Charlotte has not been allowed to escort Nance back to the village because in her impatience to greet the girl, she tore her dress. This is typical of her careless behaviour. She is also criticised by her mother and sister for disobeying the wishes of her parents when they are not present to see her transgress. For instance, she plays with knives as soon as her mother's back is turned, and takes her feet out of the 'stocks' (apparently designed to improve her posture) when her mother leaves the room (p.39).Charlotte's hasty attempts to return her feet to the stocks results in a table being overturned and ink being spilt all over the floor and Charlotte herself. The ink stains allow her brothers to tease her by calling her 'Tawny' and 'Charlotte Blacky'. (p.42) Mrs Jennet tells Charlotte the story of Miss Polly Ingrate. She always argued with her parents, and disobeyed them, when they told her not to do something. Thus she fell in the lake having been forbidden to approach it; she ate unripe apples and got sick; she had a finger bitten off by pigs she was forbidden to play near; and she fell out of a window, and broke her back. As a result of her accident she never grew any taller and her back remained horribly crooked (pp.43-51).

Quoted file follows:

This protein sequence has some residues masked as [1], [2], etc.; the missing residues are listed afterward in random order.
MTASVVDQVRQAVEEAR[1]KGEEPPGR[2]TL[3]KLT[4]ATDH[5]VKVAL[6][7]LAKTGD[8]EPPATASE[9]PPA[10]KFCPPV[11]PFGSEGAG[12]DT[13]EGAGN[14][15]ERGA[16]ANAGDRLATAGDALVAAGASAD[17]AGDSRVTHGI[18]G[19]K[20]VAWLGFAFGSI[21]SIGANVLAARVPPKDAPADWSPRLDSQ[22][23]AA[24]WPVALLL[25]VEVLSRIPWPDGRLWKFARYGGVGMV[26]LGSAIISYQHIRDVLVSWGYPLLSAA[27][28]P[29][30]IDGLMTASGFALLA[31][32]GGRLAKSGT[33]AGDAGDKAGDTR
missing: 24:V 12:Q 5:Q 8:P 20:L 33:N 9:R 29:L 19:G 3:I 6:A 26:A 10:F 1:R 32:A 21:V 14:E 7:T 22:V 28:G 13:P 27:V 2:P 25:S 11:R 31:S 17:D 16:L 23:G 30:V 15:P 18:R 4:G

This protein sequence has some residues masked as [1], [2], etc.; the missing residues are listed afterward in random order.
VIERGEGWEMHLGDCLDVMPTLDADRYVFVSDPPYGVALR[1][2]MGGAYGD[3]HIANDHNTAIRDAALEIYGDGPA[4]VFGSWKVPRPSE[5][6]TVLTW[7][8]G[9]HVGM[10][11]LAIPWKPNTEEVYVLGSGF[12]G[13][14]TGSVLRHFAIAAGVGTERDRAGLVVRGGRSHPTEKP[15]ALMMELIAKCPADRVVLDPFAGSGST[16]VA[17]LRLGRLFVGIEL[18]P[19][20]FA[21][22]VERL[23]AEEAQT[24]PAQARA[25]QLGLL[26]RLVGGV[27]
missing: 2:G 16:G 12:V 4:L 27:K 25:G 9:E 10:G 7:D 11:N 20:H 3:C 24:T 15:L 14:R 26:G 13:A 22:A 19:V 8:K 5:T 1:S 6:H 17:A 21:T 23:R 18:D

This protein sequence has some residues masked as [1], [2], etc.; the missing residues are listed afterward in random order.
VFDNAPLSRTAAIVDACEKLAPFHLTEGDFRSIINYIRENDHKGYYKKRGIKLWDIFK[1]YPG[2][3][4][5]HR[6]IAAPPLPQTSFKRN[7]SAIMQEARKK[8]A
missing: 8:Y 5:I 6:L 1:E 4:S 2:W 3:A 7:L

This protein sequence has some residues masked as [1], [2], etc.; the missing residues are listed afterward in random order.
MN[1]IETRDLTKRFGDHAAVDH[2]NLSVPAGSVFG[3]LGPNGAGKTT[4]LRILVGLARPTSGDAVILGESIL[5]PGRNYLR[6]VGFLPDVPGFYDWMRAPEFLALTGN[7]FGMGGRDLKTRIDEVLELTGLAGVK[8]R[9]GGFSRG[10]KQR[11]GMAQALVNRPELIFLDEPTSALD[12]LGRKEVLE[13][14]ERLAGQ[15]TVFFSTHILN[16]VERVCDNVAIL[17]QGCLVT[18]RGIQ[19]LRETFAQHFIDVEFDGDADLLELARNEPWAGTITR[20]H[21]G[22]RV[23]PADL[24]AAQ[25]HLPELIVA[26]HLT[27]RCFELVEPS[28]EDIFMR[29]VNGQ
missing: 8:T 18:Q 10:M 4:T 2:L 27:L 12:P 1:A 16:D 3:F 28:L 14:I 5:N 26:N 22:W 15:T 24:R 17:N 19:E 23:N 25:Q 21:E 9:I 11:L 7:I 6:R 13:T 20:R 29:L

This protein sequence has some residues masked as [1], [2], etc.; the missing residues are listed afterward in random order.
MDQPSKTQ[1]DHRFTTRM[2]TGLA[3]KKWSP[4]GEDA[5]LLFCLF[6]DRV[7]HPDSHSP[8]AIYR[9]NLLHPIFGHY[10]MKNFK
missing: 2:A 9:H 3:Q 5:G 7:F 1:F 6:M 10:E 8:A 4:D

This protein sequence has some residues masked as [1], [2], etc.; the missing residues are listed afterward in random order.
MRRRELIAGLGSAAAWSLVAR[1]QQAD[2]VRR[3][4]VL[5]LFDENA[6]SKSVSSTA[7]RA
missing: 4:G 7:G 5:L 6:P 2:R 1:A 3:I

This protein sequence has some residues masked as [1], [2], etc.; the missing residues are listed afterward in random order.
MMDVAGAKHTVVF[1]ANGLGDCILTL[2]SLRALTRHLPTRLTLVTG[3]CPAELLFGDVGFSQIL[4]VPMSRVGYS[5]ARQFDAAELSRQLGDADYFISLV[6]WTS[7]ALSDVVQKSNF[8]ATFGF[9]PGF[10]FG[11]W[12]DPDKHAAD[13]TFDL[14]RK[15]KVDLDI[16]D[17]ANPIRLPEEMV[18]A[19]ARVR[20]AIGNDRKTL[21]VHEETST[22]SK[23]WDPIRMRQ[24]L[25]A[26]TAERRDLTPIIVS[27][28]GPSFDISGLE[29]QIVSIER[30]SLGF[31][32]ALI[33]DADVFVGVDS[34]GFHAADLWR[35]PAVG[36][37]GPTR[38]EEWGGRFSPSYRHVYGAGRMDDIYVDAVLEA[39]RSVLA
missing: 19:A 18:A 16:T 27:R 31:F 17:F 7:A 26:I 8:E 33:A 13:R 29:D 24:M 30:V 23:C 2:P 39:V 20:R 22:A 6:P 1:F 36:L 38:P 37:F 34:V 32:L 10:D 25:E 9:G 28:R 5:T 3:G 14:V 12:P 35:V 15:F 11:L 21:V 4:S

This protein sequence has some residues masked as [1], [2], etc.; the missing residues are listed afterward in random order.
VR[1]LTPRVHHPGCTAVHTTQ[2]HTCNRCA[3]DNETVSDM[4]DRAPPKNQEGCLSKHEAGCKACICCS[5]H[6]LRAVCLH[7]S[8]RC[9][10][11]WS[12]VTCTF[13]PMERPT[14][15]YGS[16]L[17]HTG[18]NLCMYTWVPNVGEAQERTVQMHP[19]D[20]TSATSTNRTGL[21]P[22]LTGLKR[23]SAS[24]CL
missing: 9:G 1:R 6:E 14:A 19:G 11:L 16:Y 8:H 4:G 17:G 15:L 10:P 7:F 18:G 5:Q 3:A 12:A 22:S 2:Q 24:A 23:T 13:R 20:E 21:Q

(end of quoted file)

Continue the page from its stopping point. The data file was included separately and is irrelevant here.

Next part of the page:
A kite which George bought for Charles in a burst of spontaneous generosity is ungraciously accepted. The kite is lost and when Charles goes in search of it he finds other boys playing with it. He demands it back; they refuse, and he fights them. He gets beaten by their leader, then, when Charles destroys the kite out of spite, the other boys turn on him and he is almost killed. His father censures Charles' behaviour and lectures him about the wisdom of being courteous, which would doubtless have got him his kite back.
Two big boxes arrive at the house. In the first is a dunce's cap, rods and switches, and medallions bearing various inscriptions. This is to be known as 'the naughty child's box'. The second chest is filled with good things - books, bats, balls, dolls, and 'housewives' (small cases for needles, pins, thread, etc.). This is 'the good child's box' (p.72 - an illustration of the arrival of these boxes forms the frontispiece).Mr Jennet explains that the contents of the boxes will be distributed as the children deserve.
As the children all behave well for the next week, they are given books from the good child's box. When Charles refuses to lend his book to his sister, their father insists that he wear a medallion from the naughty child's box. It is inscribed with the words 'Whoever wears this is a cross child'. This inscription, and the ridiculous yellow ribbon on which the medal hangs, ensures that he is laughed at and despised wherever he goes (pictured p.78).